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The Beatles – A Hard Day’s Night (1964)

August 27, 2015

Summer Soundtrack Week

Day One: Superfly

Day Two: So I Married an Axe Murderer

Day Three: A Hard Day’s Night

[Album 419/1001]

What is that opening chord?

A question that has haunted Beatle enthusiasts & even academics for years.

I could never quite get it right myself on the guitar…but I think I’m close on the banjo!



Top 5 reasons even non-Beatle enthusiasts can find something to like here:HardDayUK

5. There’s cowbell!  Ringo’s a little more restrained than he was a few years later on Everybody’s Got Something to Hide…but that instant-smile-generating quarter note percussion still makes a couple of appearances here.

4. A song like And I Love Her has the beautiful contrast between minor chords & optimistic lyrics

3. The song lengths are remarkably even, varying between a minimum of 1:46 and a maximum of 2:43.  To awkwardly modify a Jennifer Garner movie title, that’s pretty efficient to have 13 (tracks) going on (in) 30 (minutes).

2. If you’re a math teacher, side two (the side with the songs not featured in A Hard Day’s Night or 13 Going On 30) lends itself beautifully to lesson intros.

Can you ever have a zero in the numerator of a fraction?  Any Time at All.  How about the denominator?  You Can’t Do That.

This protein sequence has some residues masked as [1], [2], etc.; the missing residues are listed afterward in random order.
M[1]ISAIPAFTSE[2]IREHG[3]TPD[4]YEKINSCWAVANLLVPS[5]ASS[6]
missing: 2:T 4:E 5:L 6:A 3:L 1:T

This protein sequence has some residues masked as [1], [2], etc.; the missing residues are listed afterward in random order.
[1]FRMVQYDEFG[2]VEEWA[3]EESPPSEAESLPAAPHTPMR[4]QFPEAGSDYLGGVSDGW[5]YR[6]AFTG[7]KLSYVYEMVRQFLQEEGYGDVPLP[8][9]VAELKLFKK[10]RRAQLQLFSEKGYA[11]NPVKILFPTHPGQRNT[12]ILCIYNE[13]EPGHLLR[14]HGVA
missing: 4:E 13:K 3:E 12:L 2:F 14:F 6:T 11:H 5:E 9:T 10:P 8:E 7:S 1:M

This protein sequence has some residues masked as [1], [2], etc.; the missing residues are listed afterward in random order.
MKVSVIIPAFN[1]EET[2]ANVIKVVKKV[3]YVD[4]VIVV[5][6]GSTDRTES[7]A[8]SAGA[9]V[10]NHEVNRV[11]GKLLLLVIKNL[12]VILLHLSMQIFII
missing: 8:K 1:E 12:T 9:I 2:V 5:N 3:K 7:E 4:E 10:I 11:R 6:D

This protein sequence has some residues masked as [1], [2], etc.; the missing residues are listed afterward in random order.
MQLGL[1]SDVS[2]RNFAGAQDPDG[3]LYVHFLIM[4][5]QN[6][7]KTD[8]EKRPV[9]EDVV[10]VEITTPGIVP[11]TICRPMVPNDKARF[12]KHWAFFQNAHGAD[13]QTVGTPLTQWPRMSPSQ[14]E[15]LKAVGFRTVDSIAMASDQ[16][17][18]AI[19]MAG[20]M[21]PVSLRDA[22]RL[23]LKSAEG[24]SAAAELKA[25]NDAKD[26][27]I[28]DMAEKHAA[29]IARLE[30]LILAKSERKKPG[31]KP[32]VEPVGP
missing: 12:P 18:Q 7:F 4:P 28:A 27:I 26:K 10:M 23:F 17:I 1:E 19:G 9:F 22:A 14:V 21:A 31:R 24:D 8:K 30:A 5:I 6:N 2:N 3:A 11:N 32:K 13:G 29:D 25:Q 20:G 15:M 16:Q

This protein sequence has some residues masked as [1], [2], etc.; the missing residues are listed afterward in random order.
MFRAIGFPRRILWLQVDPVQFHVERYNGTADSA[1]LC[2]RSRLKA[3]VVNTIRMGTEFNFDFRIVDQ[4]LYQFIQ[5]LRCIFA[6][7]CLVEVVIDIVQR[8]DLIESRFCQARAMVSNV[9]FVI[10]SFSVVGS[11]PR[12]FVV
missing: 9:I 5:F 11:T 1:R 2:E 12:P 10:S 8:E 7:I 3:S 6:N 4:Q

At the end of the note, say “remember The Things We Said TodayI’ll Be Back tomorrow if you have any questions.”

Though after some challenging lessons, I fear students may say When I Get Home, I’ll Cry Instead.

1.There are no Beatlemania fans screaming during the songs on the studio album, meaning you can actually hear the music.

And a good thing too, as many of these songs are worth screaming about.

From → 1960s

  1. jprobichaud permalink

    You’re three for three so far. These are some great soundtracks!

  2. This is going viral dude! Love it! Nice picking …..and excellent read as well! Bravo !

  3. I think you nailed that chord (though I don’t know banjo at all). I found this on a Beatles web site – I’ve just copied it verbatim, all rights and whatevers to the writers of all this:

    “There have been a number of theories as to the identity of the chord. Over the years, suggestions have included the following:

    A dominant 9th of F in the key of C
    C-Bb-D-F-G-C in the key of C
    A polytriad ii7/V in Ab major
    G7sus4 (open position)
    D7sus4 (open position)
    G7 with added 9th and suspended 4th
    A superimposition of Dm, F, and G
    Dm11 with no 9th

    The chord was confirmed by George Harrison as an Fadd9 during an online chat on 15 February 2001:

    Q: Mr Harrison, what is the opening chord you used for A Hard Day’s Night?
    A: It is F with a G on top (on the 12-string), but you’ll have to ask Paul about the bass note to get the proper story.”

    • Thanks Aaron – it sounds like there’s even a bit of percussion on that opening chord too – I tried to hit the snare drum-ish skin of the banjo to replicate but couldn’t quite multitask that much!